The residual effect of this is that those with high SBCs tend to discount negative news about their favorite brands, and sometimes even ignore it altogether in favor of happier thoughts.

So that’s why feathers are so easily ruffled when camera brands are bashed…

(via Boing Boing)


Image credit: Canon Vs Nikon Faceoff by Rakesh Ashok

Photos Must be the Product of Human Authorship to be Copyrightable

Here’s an update to the whole monkey copyright story that’s been swirling around the blogosphere as of late: TechDirt points out that works that aren’t the product of human authorship cannot support a copyright claim. Section 503.03 of Compendium II of Copyright Office Practices published by the US Copyright Office reads:

503.03 Works not capable of supporting a copyright claim.

Claims to copyright in the following works cannot be registered in the Copyright Office:

503.03(a) Works-not originated by a human author.

In order to be entitled to copyright registration, a work must be the product of human authorship. Works produced by mechanical processes or random selection without any contribution by a human author are not registrable. Thus, a linoleum floor covering featuring a multicolored pebble design which was produced by a mechanical process in unrepeatable, random patterns, is not registrable. Similarly, a work owing its form to the forces of nature and lacking human authorship is not registrable; thus, for example, a piece of driftwood even if polished and mounted is not registrable.

Is a photograph taken by a monkey the product of human authorship? On one hand, the monkey pressed the shutter, but you also can’t argue that a human author didn’t contribute, since they had to have provided the camera in the first place (unless the monkey stole it or something…). TechDirt believes the photos are in the public domain.

(via TechDirt via Boing Boing)


Image credit: Driftwood Eagle by Port of Tacoma

Tech Blog Receives Takedown Request Over Photos Monkey Took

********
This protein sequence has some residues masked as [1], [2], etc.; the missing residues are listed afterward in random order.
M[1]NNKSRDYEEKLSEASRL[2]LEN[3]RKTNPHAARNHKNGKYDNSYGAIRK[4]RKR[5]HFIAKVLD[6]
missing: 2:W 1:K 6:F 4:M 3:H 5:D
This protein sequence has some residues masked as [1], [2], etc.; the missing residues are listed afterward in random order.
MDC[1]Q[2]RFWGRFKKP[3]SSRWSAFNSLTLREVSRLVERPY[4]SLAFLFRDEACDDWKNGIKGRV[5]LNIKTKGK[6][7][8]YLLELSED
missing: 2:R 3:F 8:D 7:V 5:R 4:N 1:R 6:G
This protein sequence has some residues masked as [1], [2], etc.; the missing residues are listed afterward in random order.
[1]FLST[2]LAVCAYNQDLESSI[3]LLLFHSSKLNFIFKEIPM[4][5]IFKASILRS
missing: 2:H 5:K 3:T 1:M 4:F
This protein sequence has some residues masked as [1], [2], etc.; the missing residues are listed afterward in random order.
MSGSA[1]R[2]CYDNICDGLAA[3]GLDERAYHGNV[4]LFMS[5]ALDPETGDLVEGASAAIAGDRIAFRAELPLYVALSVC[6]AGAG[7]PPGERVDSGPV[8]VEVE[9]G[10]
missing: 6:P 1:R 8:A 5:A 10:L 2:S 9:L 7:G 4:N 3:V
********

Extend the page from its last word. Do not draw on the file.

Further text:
Just as the monkey photography story was dying down, a new twist emerges: on Monday tech blog TechDirt received an email from Caters News, the agency representing wildlife photographer David Slater, whose camera was hijacked by a monkey and used to shoot a number of self-portraits.
Read more…

Nikon’s Reasons for Lens Stabilization Over Sensor-Shift Stabilization

Nikon has a support page for people who wonder why the company hasn’t added sensor-shift image stabilization to its DSLRs. The first point is that stabilizing the image before it enters the camera allows the user to see exactly what the sensor “sees” through the viewfinder, and allows the autofocus and metering sensors to take advantage of this stabilized image as well. Secondly, they state that they can optimize the system for each lens to achieve finely tuned stabilization that gains extra stops of light over sensor-based systems.

Why is ‘in-lens’ VR superior to ‘in-camera’ VR? (via Nikon Rumors)

CNBC: Point-and-Shoot Cameras Are an Endangered Species

CNBC ran this short segment a couple days ago in which they invited CNET’s Dan Ackerman to explain the changing landscape in the digital camera industry. He thinks point-and-shoot cameras may soon become extinct due to the rise of camera-equipped phones, but also that DSLRs are the cameras here to stay. A recent study found that phones have replaced digital cameras completely for 44% of consumers, and that number seems bound to rise as the cameras on phones continue to improve.

My guess is that in five years, we’ll see digital camera users divided into three camps: mobile phone, interchangeable lens compact, and DSLR. What’s your prediction?

Does Bringing a Camera onto an Airplane Damage Its Sensor?

Kodak uploaded a video to YouTube recently thats been causing quite a bit of controversy. It’s a talk by Rob Hummel at Cine Gear Expo 2011 in which he states that bringing your digital camera onto an airplane will damage its sensor and cause dead pixels (it’s about 8min into the video). The reasoning is that at altitudes of 20,000ft and higher, you would need 125ft of concrete to shield yourself from the gamma rays, which induce voltages in the sensors and fry the photo sites. He also claims that manufacturers only transport cameras by sea, and that they all keep quiet about this because they fear a class action lawsuit.

The comments on the YouTube video and the dpreview forums are filled with people who believe that this is simply an attempt by Kodak to spread fear, uncertainty and doubt (FUD) over digital cameras in an effort to lure more people to using film. So, which is it? Fact or FUD?

(via dpreview and Photo Rumors)